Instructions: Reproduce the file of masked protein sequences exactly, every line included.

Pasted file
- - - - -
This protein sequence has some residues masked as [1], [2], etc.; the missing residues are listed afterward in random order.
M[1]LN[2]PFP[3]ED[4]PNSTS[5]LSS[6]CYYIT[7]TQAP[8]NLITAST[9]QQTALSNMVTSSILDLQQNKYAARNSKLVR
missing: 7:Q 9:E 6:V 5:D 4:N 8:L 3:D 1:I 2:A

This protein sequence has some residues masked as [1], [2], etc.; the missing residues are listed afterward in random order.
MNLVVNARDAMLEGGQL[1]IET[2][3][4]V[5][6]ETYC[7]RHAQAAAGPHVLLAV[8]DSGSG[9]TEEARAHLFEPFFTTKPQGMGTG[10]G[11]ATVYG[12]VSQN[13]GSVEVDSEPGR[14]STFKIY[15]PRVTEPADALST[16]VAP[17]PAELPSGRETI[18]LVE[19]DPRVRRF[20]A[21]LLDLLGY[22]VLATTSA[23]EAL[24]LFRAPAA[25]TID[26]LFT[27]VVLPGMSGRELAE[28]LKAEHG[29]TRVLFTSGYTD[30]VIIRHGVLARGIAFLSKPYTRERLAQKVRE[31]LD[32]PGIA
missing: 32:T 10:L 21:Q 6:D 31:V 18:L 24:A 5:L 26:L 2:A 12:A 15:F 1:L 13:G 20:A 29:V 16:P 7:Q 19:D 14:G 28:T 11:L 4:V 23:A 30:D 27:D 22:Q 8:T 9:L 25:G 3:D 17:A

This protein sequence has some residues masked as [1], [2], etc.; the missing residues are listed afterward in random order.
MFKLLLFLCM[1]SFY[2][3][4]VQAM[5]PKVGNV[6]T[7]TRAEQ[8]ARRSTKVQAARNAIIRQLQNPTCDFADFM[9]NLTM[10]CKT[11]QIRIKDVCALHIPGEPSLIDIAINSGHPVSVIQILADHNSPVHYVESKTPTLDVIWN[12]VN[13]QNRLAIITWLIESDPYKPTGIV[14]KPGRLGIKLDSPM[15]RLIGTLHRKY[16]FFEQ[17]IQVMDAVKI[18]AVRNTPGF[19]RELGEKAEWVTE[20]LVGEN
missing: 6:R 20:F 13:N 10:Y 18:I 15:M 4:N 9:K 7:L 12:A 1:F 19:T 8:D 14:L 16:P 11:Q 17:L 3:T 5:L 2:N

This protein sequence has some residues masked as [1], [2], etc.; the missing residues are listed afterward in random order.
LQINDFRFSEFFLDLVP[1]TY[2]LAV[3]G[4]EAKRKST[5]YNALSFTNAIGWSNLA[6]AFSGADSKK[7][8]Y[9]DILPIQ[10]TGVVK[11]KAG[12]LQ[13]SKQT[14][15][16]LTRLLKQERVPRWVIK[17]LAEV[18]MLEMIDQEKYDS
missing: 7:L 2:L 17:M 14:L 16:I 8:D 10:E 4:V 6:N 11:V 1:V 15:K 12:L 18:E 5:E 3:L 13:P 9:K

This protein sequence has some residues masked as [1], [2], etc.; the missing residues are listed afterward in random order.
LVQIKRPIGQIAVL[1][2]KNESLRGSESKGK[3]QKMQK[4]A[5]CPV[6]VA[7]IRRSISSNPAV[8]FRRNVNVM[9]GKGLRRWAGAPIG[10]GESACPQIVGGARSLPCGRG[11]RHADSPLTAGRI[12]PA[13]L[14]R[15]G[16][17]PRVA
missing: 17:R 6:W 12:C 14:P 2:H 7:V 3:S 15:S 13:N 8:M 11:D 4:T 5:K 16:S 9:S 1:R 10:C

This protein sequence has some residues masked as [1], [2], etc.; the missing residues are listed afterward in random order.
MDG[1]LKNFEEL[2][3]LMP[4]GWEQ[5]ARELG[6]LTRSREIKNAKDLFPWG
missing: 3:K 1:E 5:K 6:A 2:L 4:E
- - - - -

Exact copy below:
This protein sequence has some residues masked as [1], [2], etc.; the missing residues are listed afterward in random order.
M[1]LN[2]PFP[3]ED[4]PNSTS[5]LSS[6]CYYIT[7]TQAP[8]NLITAST[9]QQTALSNMVTSSILDLQQNKYAARNSKLVR
missing: 7:Q 9:E 6:V 5:D 4:N 8:L 3:D 1:I 2:A

This protein sequence has some residues masked as [1], [2], etc.; the missing residues are listed afterward in random order.
MNLVVNARDAMLEGGQL[1]IET[2][3][4]V[5][6]ETYC[7]RHAQAAAGPHVLLAV[8]DSGSG[9]TEEARAHLFEPFFTTKPQGMGTG[10]G[11]ATVYG[12]VSQN[13]GSVEVDSEPGR[14]STFKIY[15]PRVTEPADALST[16]VAP[17]PAELPSGRETI[18]LVE[19]DPRVRRF[20]A[21]LLDLLGY[22]VLATTSA[23]EAL[24]LFRAPAA[25]TID[26]LFT[27]VVLPGMSGRELAE[28]LKAEHG[29]TRVLFTSGYTD[30]VIIRHGVLARGIAFLSKPYTRERLAQKVRE[31]LD[32]PGIA
missing: 32:T 10:L 21:Q 6:D 31:V 18:L 24:A 5:L 26:L 2:A 12:A 15:F 1:L 13:G 20:A 29:V 16:P 7:Q 19:D 14:G 28:T 11:L 4:V 23:A 30:D 27:D 22:Q 8:T 9:L 25:G 3:D 17:A

This protein sequence has some residues masked as [1], [2], etc.; the missing residues are listed afterward in random order.
MFKLLLFLCM[1]SFY[2][3][4]VQAM[5]PKVGNV[6]T[7]TRAEQ[8]ARRSTKVQAARNAIIRQLQNPTCDFADFM[9]NLTM[10]CKT[11]QIRIKDVCALHIPGEPSLIDIAINSGHPVSVIQILADHNSPVHYVESKTPTLDVIWN[12]VN[13]QNRLAIITWLIESDPYKPTGIV[14]KPGRLGIKLDSPM[15]RLIGTLHRKY[16]FFEQ[17]IQVMDAVKI[18]AVRNTPGF[19]RELGEKAEWVTE[20]LVGEN
missing: 6:R 20:F 13:N 10:Y 18:I 15:M 4:N 9:K 7:L 12:A 1:F 19:T 8:D 14:L 16:P 11:Q 17:L 3:T 5:L 2:N

This protein sequence has some residues masked as [1], [2], etc.; the missing residues are listed afterward in random order.
LQINDFRFSEFFLDLVP[1]TY[2]LAV[3]G[4]EAKRKST[5]YNALSFTNAIGWSNLA[6]AFSGADSKK[7][8]Y[9]DILPIQ[10]TGVVK[11]KAG[12]LQ[13]SKQT[14][15][16]LTRLLKQERVPRWVIK[17]LAEV[18]MLEMIDQEKYDS
missing: 7:L 2:L 17:M 14:L 16:I 8:D 10:E 4:V 6:N 11:V 1:V 15:K 12:L 18:E 5:E 3:L 13:P 9:K

This protein sequence has some residues masked as [1], [2], etc.; the missing residues are listed afterward in random order.
LVQIKRPIGQIAVL[1][2]KNESLRGSESKGK[3]QKMQK[4]A[5]CPV[6]VA[7]IRRSISSNPAV[8]FRRNVNVM[9]GKGLRRWAGAPIG[10]GESACPQIVGGARSLPCGRG[11]RHADSPLTAGRI[12]PA[13]L[14]R[15]G[16][17]PRVA
missing: 17:R 6:W 12:C 14:P 2:H 7:V 3:S 15:S 13:N 8:M 11:D 4:T 5:K 16:S 9:S 1:R 10:C

This protein sequence has some residues masked as [1], [2], etc.; the missing residues are listed afterward in random order.
MDG[1]LKNFEEL[2][3]LMP[4]GWEQ[5]ARELG[6]LTRSREIKNAKDLFPWG
missing: 3:K 1:E 5:K 6:A 2:L 4:E